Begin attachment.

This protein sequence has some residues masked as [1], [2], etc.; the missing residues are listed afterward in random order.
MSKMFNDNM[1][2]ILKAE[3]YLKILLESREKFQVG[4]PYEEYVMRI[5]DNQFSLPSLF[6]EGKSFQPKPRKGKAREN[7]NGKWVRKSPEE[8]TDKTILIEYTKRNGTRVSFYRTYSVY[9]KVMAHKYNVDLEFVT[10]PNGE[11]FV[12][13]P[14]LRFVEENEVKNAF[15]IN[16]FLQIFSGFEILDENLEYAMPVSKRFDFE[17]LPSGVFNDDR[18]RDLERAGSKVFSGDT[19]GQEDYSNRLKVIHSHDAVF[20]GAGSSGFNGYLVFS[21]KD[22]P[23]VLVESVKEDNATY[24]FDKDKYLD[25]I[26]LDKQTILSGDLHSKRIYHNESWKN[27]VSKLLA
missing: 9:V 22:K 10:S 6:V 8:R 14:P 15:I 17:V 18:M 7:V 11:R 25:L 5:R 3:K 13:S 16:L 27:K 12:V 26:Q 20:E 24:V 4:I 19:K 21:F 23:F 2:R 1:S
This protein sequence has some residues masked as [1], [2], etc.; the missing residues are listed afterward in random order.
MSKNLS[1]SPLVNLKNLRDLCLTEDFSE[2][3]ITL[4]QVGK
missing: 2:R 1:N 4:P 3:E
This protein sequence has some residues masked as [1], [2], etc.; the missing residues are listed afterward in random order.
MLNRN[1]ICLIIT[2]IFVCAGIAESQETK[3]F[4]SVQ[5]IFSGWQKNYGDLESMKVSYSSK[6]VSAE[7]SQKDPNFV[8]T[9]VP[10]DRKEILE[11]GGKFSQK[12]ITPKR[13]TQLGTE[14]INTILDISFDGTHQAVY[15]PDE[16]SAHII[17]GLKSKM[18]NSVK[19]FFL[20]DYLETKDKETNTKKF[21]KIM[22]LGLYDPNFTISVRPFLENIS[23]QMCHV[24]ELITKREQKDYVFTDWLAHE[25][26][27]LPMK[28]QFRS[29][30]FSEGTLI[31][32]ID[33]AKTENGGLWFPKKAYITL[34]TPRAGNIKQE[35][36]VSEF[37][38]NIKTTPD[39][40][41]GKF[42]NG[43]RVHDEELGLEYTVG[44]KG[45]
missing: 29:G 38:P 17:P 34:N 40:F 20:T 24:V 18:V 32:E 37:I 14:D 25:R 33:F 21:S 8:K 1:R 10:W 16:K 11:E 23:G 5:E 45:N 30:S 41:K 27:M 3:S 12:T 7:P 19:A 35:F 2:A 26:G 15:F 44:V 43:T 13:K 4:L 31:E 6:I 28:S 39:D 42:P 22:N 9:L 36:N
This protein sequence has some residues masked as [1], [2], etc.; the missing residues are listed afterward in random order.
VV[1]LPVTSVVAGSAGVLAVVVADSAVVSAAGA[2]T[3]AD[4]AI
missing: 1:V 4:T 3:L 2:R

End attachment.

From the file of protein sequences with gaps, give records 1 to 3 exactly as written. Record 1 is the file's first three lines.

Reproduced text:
This protein sequence has some residues masked as [1], [2], etc.; the missing residues are listed afterward in random order.
MSKMFNDNM[1][2]ILKAE[3]YLKILLESREKFQVG[4]PYEEYVMRI[5]DNQFSLPSLF[6]EGKSFQPKPRKGKAREN[7]NGKWVRKSPEE[8]TDKTILIEYTKRNGTRVSFYRTYSVY[9]KVMAHKYNVDLEFVT[10]PNGE[11]FV[12][13]P[14]LRFVEENEVKNAF[15]IN[16]FLQIFSGFEILDENLEYAMPVSKRFDFE[17]LPSGVFNDDR[18]RDLERAGSKVFSGDT[19]GQEDYSNRLKVIHSHDAVF[20]GAGSSGFNGYLVFS[21]KD[22]P[23]VLVESVKEDNATY[24]FDKDKYLD[25]I[26]LDKQTILSGDLHSKRIYHNESWKN[27]VSKLLA
missing: 9:V 22:K 10:S 6:V 8:R 14:P 15:I 17:V 18:M 7:V 11:R 25:L 5:R 3:K 13:S 16:L 27:K 12:V 26:Q 20:E 24:V 4:I 19:K 21:F 23:F 2:R 1:S
This protein sequence has some residues masked as [1], [2], etc.; the missing residues are listed afterward in random order.
MSKNLS[1]SPLVNLKNLRDLCLTEDFSE[2][3]ITL[4]QVGK
missing: 2:R 1:N 4:P 3:E
This protein sequence has some residues masked as [1], [2], etc.; the missing residues are listed afterward in random order.
MLNRN[1]ICLIIT[2]IFVCAGIAESQETK[3]F[4]SVQ[5]IFSGWQKNYGDLESMKVSYSSK[6]VSAE[7]SQKDPNFV[8]T[9]VP[10]DRKEILE[11]GGKFSQK[12]ITPKR[13]TQLGTE[14]INTILDISFDGTHQAVY[15]PDE[16]SAHII[17]GLKSKM[18]NSVK[19]FFL[20]DYLETKDKETNTKKF[21]KIM[22]LGLYDPNFTISVRPFLENIS[23]QMCHV[24]ELITKREQKDYVFTDWLAHE[25][26][27]LPMK[28]QFRS[29][30]FSEGTLI[31][32]ID[33]AKTENGGLWFPKKAYITL[34]TPRAGNIKQE[35][36]VSEF[37][38]NIKTTPD[39][40][41]GKF[42]NG[43]RVHDEELGLEYTVG[44]KG[45]
missing: 29:G 38:P 17:P 34:N 40:F 20:T 24:V 18:V 32:E 37:I 14:D 25:R 33:F 21:S 8:K 1:R 10:W 16:K 11:E 23:G 5:E 45:N 30:S 41:K 27:M 3:S 12:T 7:P 19:A 35:F 2:A 26:G 15:F 44:V 43:T 13:K 4:L 31:E 6:I 28:S 39:D 42:P 22:N 9:L 36:N